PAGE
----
New Zealand: Tribunals Powers and Procedures Legislation Bill passes into Bill
“These Bills create a host of changes which will help provide New Zealanders with a more modern, fair and effective justice system,” says Aupito William Sio.
- New Zealand
Associate Minister of Justice and for Courts Aupito William Sio is delighted to see both the Courts Matters Bill and the Tribunals Powers and Procedures Legislation Bill pass into law this evening.
"These Bills create a host of changes which will help provide New Zealanders with a more modern, fair and effective justice system," says Aupito William Sio.
Both the Courts Matters Bill and the Tribunals Powers and Procedures Legislation Bill put in place a legislative framework that helps enable courts and tribunals to provide a more modern, customer centred service.
"A significant change made by this Government is addressing the unacceptable backlog of cases that has grown in recent years at the Human Rights Review Tribunal. The change allows for the appointment of deputy chairpersons, which will aim to reduce the backlog of cases, providing people with more certainty and timelier access to justice.
"The legislation will also help the courts and tribunals to provide better customer protection and redress, improve New Zealanders' access to justice, and will enable the Ministry of Justice to provide safer courts and tribunal buildings.
Some of the changes include:
enabling the appointment of deputy chairpersons to the Human Rights Review Tribunal and making procedural changes that will help to reduce the case backlog that has developed in recent years;
allowing the Legal Complaints Review Officer to dismiss unmeritorious claims and to decide more matters on the papers to help reduce the case backlog;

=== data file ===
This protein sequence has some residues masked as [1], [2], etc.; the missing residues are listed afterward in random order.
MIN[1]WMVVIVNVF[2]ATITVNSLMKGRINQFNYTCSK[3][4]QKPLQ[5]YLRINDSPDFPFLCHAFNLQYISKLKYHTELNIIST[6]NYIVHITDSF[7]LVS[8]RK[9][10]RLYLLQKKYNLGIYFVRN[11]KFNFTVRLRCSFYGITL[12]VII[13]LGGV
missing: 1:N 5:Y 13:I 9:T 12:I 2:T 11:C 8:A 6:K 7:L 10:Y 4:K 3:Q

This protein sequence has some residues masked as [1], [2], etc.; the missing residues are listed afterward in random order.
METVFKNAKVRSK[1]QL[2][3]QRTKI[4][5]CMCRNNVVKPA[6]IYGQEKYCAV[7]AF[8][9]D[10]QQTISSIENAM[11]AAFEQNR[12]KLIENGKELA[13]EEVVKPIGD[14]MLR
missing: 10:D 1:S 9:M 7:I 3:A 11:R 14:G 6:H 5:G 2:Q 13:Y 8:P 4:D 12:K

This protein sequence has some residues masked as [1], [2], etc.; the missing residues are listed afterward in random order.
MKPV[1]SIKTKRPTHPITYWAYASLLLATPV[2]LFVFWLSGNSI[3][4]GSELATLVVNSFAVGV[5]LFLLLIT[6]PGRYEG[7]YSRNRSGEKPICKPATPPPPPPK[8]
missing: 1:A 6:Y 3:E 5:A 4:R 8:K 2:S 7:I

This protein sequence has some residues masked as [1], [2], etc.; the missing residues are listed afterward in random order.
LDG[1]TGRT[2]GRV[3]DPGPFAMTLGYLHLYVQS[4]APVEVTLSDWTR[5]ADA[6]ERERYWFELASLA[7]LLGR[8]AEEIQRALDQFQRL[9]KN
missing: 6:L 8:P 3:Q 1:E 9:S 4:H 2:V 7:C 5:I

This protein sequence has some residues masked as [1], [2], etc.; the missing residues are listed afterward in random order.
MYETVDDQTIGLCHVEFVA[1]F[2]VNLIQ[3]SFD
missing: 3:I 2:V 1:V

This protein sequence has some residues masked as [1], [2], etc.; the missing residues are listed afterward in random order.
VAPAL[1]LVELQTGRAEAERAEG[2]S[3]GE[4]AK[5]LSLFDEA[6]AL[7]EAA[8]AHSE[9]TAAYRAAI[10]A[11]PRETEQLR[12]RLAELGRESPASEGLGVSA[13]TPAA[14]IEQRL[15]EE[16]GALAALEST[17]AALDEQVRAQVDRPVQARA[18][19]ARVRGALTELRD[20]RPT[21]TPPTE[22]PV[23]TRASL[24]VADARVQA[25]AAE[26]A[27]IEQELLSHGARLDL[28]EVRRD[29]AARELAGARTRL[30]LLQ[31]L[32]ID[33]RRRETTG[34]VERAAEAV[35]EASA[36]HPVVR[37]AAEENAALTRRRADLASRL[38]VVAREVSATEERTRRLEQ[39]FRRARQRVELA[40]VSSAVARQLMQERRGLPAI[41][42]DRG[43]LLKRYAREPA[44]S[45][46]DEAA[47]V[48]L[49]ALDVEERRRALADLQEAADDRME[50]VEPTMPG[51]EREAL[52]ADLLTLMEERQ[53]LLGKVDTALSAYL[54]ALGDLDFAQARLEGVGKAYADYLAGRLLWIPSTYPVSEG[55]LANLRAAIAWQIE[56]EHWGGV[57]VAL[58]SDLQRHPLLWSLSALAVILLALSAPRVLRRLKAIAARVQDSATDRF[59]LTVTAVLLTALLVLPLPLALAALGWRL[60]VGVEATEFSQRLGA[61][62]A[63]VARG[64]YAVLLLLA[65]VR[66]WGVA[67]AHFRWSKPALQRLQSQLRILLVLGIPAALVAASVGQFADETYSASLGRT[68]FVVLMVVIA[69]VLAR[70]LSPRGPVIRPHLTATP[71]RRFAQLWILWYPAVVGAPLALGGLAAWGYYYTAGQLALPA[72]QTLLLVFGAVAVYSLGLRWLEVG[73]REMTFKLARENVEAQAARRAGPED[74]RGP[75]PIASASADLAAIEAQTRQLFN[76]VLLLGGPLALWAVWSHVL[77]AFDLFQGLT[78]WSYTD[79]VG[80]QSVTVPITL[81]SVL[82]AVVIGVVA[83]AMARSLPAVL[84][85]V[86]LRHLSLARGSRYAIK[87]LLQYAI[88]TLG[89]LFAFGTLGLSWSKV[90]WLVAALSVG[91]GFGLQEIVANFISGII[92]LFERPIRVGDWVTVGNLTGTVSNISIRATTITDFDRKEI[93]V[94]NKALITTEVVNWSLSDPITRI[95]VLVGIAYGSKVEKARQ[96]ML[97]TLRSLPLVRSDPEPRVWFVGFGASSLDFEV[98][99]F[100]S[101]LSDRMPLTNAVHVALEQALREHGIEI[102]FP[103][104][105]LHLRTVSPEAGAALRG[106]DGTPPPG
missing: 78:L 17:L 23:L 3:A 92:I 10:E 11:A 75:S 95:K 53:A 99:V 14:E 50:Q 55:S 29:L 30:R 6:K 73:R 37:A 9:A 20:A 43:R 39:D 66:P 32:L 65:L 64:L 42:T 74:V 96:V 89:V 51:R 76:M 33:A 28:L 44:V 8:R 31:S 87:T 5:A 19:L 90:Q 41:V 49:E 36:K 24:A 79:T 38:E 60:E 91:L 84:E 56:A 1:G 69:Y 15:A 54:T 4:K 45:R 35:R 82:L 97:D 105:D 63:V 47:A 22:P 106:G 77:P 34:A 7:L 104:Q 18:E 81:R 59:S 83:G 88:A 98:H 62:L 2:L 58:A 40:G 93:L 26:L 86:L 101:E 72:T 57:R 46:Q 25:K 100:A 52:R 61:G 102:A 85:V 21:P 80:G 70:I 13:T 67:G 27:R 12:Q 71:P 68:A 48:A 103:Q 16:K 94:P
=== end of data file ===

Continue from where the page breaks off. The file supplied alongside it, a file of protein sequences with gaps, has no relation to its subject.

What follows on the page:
modernising and aligning the powers and procedures of 21 tribunals the Ministry of Justice supports, making it easier for people to resolve issues and to move on with their lives;
extending the powers of Court Security Officers to deny entry to, and to remove and detain disruptive individuals in court and tribunal buildings;
making it easier for people who can't afford to pay their fines to set up arrangements to pay for affordable instalments;
changing criminal and family court procedures to improve effectiveness and timelines
allowing Police on the side of the road to issue Driver License Stop Orders;
increasing the financial threshold for the Disputes Tribunal from $15,000 to $30,000 so more disputes can be resolved in a less expensive, simple and quick manner;
Most amendments will come into effect immediately while the remaining amendments will be brought into effect by mid-2020.
"These bills will enable New Zealand laws to operate more effectively, by allowing courts and tribunals to make better use of 21st-century technology and reduce the time it takes to hear and resolve matters," says Aupito William Sio.
(With Inputs from New Zealand Government Press Release)